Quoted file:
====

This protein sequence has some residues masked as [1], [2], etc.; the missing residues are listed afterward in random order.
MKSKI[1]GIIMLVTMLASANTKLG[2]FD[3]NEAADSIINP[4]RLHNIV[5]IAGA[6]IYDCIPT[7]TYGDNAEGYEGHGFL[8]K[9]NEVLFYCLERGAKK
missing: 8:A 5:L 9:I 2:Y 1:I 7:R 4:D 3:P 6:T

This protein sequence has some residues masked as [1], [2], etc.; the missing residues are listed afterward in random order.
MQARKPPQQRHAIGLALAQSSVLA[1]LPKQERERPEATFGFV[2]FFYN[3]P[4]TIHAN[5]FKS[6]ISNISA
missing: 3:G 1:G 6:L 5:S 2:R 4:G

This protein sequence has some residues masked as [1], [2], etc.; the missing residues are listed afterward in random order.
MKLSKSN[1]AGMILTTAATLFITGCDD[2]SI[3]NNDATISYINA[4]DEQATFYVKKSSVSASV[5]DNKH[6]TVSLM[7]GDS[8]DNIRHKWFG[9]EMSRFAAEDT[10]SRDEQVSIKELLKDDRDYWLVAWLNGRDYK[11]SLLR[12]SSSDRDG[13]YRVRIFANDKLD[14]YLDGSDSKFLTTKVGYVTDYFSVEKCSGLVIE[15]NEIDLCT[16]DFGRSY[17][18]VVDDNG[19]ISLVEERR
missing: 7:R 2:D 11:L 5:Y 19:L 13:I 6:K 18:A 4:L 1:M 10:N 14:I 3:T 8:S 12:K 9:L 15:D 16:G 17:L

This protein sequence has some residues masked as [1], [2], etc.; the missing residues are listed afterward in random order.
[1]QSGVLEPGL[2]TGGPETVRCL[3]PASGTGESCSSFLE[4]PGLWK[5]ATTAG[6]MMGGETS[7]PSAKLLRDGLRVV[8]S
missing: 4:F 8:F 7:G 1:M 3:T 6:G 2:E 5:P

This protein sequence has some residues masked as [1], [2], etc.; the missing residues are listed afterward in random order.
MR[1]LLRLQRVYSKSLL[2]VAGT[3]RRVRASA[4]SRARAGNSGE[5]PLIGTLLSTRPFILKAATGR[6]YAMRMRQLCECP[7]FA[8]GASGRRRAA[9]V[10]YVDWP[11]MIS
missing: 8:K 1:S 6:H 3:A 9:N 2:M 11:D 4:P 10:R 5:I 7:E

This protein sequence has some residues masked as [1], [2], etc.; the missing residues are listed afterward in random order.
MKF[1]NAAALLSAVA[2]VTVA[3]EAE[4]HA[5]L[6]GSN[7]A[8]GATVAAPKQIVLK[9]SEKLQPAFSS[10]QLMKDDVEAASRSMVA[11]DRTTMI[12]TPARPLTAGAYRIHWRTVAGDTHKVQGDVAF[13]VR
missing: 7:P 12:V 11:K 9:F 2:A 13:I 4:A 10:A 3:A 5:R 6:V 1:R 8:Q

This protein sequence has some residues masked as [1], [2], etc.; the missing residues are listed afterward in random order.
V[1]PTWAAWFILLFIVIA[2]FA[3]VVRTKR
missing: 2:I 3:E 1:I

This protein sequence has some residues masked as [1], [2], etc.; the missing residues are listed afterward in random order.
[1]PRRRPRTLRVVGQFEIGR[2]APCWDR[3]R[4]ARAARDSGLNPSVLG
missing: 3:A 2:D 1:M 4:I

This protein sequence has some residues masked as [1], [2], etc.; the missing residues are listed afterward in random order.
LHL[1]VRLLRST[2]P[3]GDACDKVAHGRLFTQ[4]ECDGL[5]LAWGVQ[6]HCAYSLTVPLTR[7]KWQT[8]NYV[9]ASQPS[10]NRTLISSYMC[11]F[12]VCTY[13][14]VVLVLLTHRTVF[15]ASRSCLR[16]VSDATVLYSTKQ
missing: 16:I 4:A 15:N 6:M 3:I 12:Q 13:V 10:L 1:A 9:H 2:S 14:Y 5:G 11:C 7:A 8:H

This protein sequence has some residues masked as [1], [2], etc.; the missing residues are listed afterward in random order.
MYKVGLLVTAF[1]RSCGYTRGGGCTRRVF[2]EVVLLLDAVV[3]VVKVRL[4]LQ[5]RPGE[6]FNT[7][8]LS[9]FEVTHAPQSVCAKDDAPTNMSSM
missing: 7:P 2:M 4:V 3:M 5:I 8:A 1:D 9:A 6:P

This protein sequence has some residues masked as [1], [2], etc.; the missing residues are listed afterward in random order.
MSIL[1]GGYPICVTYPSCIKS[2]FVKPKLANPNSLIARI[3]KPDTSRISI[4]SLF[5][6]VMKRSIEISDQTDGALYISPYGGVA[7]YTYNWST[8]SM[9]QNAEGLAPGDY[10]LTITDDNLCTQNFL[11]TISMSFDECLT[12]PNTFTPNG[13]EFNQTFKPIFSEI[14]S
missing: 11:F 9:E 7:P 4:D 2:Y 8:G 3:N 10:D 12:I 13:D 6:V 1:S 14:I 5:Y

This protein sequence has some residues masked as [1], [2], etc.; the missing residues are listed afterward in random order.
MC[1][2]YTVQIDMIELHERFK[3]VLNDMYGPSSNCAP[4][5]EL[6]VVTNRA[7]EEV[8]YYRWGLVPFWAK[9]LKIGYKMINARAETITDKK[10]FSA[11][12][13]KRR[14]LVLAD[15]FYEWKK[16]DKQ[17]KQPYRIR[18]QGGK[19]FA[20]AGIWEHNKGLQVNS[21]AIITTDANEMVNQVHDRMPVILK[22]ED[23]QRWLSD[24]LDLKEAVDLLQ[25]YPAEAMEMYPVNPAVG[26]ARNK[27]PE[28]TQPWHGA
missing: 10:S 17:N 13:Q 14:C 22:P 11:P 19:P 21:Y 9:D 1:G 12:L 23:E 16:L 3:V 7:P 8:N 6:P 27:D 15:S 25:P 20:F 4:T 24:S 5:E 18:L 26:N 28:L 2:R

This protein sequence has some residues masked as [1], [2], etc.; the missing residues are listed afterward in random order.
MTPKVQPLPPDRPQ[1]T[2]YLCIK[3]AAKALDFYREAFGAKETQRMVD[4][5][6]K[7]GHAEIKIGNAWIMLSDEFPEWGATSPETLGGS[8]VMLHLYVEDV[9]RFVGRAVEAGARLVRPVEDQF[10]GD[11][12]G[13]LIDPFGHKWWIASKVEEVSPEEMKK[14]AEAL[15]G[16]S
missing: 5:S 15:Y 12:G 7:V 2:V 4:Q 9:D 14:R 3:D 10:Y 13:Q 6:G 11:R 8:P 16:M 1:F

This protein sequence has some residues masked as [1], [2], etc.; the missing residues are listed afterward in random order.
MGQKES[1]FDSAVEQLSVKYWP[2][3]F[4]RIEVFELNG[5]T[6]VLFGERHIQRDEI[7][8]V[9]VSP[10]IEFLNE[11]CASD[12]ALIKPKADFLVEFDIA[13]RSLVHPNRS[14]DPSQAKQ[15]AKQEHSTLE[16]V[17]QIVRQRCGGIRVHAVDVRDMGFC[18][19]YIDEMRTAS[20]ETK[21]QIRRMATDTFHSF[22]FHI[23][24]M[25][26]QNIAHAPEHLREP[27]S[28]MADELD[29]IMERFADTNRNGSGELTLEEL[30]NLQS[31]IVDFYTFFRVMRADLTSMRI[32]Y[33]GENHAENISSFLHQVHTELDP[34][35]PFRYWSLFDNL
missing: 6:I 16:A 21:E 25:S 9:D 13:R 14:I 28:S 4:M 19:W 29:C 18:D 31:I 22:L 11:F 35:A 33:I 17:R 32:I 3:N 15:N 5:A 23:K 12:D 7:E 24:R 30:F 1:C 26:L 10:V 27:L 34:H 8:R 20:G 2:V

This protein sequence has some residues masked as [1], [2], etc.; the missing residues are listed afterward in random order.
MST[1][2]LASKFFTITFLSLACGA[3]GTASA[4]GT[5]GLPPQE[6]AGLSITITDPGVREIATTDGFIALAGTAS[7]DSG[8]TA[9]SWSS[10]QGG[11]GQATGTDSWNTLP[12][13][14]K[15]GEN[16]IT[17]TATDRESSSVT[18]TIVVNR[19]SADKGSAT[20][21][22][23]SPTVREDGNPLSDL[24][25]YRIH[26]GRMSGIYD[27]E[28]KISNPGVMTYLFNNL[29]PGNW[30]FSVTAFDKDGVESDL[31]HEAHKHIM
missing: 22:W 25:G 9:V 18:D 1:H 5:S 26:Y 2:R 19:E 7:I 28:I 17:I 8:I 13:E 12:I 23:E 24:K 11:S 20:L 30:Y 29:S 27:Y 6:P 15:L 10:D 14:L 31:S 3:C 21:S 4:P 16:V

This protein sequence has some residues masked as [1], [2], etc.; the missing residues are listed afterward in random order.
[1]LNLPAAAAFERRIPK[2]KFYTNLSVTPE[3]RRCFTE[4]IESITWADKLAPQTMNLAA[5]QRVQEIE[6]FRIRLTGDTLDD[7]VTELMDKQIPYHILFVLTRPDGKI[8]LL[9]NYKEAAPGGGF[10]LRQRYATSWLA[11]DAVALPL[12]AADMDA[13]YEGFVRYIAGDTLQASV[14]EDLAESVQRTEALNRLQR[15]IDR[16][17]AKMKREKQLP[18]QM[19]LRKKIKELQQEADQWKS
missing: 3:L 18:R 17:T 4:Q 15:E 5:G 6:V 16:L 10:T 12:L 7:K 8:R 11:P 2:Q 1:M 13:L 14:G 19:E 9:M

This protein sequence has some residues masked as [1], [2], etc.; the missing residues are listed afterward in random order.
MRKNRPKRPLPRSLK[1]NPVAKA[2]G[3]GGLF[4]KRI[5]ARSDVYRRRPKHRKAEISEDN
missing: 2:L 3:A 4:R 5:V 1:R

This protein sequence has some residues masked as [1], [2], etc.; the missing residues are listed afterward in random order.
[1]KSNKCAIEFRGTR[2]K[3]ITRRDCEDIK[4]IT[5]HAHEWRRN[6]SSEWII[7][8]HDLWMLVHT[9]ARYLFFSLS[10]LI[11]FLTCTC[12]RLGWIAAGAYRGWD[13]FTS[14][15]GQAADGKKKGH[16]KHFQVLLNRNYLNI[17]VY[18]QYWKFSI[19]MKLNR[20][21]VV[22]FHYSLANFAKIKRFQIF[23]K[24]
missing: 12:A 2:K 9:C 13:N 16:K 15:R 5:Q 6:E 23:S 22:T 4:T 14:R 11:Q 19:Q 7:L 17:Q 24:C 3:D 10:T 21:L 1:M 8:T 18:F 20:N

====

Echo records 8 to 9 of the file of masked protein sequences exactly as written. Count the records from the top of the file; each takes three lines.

This protein sequence has some residues masked as [1], [2], etc.; the missing residues are listed afterward in random order.
[1]PRRRPRTLRVVGQFEIGR[2]APCWDR[3]R[4]ARAARDSGLNPSVLG
missing: 3:A 2:D 1:M 4:I

This protein sequence has some residues masked as [1], [2], etc.; the missing residues are listed afterward in random order.
LHL[1]VRLLRST[2]P[3]GDACDKVAHGRLFTQ[4]ECDGL[5]LAWGVQ[6]HCAYSLTVPLTR[7]KWQT[8]NYV[9]ASQPS[10]NRTLISSYMC[11]F[12]VCTY[13][14]VVLVLLTHRTVF[15]ASRSCLR[16]VSDATVLYSTKQ
missing: 16:I 4:A 15:N 6:M 3:I 12:Q 13:V 10:L 1:A 9:H 2:S 14:Y 5:G 11:C 7:A 8:H